Monday, January 31st, 2011

Closer to God: The First 40 Days After Birth

NiDerLander -

The first time you hold your precious little one, it is hard to imagine that one day this tiny being will be able to speak and share their thoughts with you. I would stare at Amrita for hours, wondering what she would come to care about and what she would be like. For about the first month of my daughter’s life, she seemed to spend most of her time off in another realm. I have known other infants who were very present and aware of their surroundings from the start, but Amrita required a slower transition into our world and her new reality. She slept most of the day and was even hard to wake for nursing, which at times was a bit frightening. Most of all, I found her dream state fascinating. It was as if her soul consciousness was slowly emerging into this world from another plane. It was humbling to be so close to someone so intimately connected to “the other side”. With the lack of sleep, general newness of everything, and the mind-boggling miracle of creating another human being I, too, often felt as though I was in an altered state during that time.


I think that children have a clearer channel open to God at birth and in the early years than any other time in life. The exception perhaps being one’s final days when preparing to return to God. Before you have come to define reality in a certain way, you are much more open to the limitless possibilities of the Universe, and can tap into that; I have memories as a child of intuitively massaging my hands, arms, legs and feet, and later finding out that I was massaging pressure points. It was as if I was channeling that knowledge instead of having to think about it.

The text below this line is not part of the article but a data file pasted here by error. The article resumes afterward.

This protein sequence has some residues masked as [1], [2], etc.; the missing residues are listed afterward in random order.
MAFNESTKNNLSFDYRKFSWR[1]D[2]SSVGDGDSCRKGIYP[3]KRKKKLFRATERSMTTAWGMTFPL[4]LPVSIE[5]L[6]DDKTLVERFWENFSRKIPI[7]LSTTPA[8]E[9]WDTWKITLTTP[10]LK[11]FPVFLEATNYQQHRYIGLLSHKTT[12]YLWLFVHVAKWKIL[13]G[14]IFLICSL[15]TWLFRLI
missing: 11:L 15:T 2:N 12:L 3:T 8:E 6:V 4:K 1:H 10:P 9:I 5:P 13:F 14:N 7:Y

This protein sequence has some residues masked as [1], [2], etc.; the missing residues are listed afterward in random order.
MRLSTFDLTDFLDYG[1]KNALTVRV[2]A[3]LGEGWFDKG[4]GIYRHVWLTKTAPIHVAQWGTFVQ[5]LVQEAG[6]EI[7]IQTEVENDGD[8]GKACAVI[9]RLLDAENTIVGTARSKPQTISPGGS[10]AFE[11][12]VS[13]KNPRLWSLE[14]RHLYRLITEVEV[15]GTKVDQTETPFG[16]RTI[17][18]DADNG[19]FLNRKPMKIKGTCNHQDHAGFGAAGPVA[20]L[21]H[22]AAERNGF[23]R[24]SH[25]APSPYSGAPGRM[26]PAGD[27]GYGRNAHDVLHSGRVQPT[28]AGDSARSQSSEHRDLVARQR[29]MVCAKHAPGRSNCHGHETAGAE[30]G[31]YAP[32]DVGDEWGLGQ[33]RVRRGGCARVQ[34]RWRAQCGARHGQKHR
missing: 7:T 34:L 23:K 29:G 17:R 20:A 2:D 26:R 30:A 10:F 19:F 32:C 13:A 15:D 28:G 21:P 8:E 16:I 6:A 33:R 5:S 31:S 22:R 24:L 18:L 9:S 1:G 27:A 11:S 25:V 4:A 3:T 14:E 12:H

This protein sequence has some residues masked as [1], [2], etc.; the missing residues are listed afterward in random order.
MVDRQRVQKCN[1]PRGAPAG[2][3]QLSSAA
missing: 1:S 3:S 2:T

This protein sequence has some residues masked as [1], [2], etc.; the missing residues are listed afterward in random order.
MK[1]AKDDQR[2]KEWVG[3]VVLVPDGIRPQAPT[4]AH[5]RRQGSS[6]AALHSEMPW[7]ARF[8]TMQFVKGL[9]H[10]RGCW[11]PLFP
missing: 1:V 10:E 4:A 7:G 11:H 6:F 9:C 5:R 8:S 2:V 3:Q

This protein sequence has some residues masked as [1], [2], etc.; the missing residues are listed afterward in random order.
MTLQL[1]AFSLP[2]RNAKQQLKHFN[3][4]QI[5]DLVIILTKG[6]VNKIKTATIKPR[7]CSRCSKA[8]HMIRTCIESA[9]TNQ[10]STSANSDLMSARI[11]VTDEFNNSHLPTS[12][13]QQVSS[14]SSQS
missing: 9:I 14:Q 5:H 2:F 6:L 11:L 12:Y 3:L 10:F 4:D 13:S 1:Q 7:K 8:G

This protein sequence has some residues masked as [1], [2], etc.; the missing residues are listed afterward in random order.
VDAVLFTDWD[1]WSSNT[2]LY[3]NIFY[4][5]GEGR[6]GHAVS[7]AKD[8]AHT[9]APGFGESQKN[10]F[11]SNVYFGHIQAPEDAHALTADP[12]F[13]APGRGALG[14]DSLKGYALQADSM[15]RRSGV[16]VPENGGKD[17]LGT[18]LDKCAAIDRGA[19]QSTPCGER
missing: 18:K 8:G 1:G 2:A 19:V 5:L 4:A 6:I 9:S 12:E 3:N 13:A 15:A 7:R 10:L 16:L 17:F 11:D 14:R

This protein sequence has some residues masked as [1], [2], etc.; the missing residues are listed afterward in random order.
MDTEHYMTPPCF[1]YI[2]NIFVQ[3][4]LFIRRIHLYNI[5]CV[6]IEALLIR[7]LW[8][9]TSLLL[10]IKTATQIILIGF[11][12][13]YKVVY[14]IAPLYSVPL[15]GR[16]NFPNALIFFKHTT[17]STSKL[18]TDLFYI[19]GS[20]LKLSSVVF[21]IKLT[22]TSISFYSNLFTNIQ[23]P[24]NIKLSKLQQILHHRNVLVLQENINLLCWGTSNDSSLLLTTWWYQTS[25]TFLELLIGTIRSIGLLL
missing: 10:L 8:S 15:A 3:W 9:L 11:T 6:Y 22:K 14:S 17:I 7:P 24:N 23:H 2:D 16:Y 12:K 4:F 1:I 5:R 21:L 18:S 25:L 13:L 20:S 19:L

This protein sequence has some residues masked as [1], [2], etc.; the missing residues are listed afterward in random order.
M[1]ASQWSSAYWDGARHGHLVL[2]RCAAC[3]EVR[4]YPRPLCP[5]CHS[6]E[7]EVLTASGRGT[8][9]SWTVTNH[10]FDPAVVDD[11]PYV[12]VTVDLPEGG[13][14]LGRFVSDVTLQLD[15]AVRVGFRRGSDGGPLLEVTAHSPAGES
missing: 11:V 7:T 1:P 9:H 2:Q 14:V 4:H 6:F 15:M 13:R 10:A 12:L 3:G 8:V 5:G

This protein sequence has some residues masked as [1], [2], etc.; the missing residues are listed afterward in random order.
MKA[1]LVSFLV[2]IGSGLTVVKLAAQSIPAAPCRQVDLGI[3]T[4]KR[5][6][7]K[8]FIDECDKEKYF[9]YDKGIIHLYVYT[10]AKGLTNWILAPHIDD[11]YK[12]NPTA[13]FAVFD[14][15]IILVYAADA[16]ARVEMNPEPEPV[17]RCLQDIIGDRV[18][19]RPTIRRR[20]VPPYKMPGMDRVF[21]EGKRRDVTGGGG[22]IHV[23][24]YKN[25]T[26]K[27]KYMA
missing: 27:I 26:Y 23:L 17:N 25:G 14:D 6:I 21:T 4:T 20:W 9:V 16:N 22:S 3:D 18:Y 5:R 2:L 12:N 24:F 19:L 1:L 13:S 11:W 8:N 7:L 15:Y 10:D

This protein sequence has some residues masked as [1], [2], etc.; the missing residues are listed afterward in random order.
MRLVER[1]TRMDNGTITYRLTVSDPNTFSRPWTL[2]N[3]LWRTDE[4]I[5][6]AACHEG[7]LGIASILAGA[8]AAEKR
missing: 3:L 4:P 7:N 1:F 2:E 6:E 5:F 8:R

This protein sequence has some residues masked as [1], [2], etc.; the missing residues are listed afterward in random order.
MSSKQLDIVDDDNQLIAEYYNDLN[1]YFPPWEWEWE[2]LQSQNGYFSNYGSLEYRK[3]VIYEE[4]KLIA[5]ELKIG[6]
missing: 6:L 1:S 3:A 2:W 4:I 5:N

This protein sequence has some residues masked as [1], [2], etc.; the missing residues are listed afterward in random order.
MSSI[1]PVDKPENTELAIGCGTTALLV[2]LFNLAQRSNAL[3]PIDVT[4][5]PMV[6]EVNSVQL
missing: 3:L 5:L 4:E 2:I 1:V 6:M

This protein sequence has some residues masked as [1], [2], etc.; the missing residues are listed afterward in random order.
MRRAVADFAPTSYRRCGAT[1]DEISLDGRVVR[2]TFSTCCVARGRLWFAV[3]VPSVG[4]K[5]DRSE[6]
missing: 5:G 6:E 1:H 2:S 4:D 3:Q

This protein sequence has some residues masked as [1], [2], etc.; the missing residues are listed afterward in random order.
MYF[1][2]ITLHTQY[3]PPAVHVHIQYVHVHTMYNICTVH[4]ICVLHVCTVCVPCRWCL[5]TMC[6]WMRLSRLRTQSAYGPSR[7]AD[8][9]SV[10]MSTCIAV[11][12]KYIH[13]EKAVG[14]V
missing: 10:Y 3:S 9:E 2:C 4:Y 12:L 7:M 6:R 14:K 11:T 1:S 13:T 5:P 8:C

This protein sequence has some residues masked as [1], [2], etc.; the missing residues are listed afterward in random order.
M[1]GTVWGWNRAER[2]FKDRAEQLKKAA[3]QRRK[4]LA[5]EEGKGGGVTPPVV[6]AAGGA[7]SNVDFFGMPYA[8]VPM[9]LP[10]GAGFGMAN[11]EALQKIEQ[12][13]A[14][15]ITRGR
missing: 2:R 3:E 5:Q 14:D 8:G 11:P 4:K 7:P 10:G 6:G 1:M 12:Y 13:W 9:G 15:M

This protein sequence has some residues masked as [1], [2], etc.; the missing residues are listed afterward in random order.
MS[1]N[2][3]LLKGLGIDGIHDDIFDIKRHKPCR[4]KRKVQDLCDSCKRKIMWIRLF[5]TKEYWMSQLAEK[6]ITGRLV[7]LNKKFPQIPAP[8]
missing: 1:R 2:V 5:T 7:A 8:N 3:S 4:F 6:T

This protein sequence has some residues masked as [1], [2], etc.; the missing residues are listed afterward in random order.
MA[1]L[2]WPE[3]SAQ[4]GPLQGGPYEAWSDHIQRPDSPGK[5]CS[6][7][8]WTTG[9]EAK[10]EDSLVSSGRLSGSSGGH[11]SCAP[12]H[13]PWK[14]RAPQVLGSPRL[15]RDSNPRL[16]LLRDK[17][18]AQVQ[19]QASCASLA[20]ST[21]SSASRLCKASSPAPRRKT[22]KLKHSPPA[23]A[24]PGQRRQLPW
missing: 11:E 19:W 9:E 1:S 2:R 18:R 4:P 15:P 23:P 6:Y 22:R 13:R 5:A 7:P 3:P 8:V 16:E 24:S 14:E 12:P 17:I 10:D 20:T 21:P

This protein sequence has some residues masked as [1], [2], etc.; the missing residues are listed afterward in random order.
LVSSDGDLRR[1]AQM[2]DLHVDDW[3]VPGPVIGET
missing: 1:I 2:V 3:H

Amrita was born at home, in water, and for the first six weeks of her life, our house was her whole world. In the Sikh tradition, the mother and child do not leave home for 40 days, and are cared for by a sevadar. Seva means service, and the Punjabi word sevadar traditionally means a volunteer who offers their services purely because of their dedication to guru/God and as part of their duty to the wider community. One or sometimes multiple people take on this role, cooking for the family and often assisting in watching the baby, cleaning, laundry etc. so the mother can nap or shower and not worry about maintaining the household. Removing the parents from mundane duties, gives the family both a wonderful space to recover from the birth and uninterrupted time for bonding and learning how to care for the new baby. I loved this tradition! Not leaving the house for 40 days allowed Amrita to grow accustomed to the world in a calm, peaceful and consistent environment with her at the center. The number of visitors is usually limited, especially in the beginning of the 40 days.